First of all, the base class is *NOT* being used as an "identifier".
The only identifier in there (either version) is "customer".
As to why declare the variable as the base class: Since I don't have the book, I can't tell for sure, but *probably* because the author(s) are going to demonstrate polymorphism. That is, they are going to have some other code that takes an instance of the base class--not the derived class--so why declare the variable as an instance of the derived class??
Oh, more than likely the code will work either way. That is, if there is a function that takes GenericCustomer as an argument, it would of course take a variable declared as Nevermore60Customer as the argument. But unless you *need* some characteristic of Nevermore60Customer, it really makes no difference.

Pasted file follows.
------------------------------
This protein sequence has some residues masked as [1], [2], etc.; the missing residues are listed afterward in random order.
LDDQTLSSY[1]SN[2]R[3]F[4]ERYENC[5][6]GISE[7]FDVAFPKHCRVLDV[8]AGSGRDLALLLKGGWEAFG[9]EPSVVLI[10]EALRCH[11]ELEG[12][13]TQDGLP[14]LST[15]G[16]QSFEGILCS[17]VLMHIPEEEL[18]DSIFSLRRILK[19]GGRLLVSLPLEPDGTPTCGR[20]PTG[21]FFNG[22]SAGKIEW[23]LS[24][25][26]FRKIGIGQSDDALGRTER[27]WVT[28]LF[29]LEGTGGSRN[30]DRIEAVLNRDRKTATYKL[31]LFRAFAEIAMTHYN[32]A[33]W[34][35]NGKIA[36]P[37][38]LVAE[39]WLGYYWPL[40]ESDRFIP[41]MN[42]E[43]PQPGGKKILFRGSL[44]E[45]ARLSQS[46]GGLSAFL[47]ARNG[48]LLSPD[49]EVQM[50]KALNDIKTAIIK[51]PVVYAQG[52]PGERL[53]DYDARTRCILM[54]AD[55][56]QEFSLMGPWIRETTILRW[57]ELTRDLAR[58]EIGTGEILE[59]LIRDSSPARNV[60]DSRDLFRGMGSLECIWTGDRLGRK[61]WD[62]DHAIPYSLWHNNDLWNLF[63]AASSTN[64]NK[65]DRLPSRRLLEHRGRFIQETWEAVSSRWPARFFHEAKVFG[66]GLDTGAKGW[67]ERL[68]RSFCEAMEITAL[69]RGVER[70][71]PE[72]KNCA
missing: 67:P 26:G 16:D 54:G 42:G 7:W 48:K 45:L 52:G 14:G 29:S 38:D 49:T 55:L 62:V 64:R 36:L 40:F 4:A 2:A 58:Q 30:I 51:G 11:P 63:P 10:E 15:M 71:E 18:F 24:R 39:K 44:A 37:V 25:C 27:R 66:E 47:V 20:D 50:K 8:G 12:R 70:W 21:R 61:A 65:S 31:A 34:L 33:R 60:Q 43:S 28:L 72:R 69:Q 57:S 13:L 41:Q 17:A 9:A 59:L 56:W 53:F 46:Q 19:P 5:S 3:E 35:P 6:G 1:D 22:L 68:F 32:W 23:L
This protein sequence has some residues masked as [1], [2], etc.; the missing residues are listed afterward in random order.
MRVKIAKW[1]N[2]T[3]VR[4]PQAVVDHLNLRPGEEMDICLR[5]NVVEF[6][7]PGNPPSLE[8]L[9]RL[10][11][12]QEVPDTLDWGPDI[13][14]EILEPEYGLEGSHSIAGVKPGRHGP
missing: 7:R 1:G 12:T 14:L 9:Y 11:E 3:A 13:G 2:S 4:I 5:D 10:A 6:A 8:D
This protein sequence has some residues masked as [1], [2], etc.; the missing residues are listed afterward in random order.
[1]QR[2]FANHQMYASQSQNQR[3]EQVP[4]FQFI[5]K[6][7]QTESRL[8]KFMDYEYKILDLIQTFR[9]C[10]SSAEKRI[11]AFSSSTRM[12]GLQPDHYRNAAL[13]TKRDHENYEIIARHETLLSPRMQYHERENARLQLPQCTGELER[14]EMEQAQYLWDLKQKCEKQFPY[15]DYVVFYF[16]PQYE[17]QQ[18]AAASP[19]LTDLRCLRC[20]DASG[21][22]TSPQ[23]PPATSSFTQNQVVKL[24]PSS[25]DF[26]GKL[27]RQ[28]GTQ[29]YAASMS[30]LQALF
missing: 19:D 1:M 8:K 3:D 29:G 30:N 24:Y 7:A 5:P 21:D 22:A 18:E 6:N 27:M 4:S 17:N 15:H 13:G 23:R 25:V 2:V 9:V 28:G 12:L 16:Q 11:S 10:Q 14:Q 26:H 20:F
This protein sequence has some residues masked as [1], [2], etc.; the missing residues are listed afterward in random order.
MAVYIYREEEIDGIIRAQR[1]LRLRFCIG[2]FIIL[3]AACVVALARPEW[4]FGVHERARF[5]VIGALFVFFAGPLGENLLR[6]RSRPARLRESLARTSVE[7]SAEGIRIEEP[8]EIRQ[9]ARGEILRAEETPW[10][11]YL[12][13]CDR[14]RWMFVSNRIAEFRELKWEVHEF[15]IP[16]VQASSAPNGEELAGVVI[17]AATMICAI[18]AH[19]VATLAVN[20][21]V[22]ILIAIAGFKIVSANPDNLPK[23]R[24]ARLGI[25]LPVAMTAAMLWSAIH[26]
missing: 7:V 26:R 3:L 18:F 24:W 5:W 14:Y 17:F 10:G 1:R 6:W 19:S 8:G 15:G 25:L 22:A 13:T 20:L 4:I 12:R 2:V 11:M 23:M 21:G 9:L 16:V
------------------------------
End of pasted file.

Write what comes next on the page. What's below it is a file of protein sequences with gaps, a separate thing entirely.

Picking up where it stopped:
In "real life" code, you would probably be more likely to see code that looks like this:
GenericCustomer customer = functionThatMightReturnAnyClassDerivedFromGenericCustomer("Arabel");
So I think the author(s) are just illustrating the point that you can always assign an instance of a derived class to a variable declared to be of the type of the base class.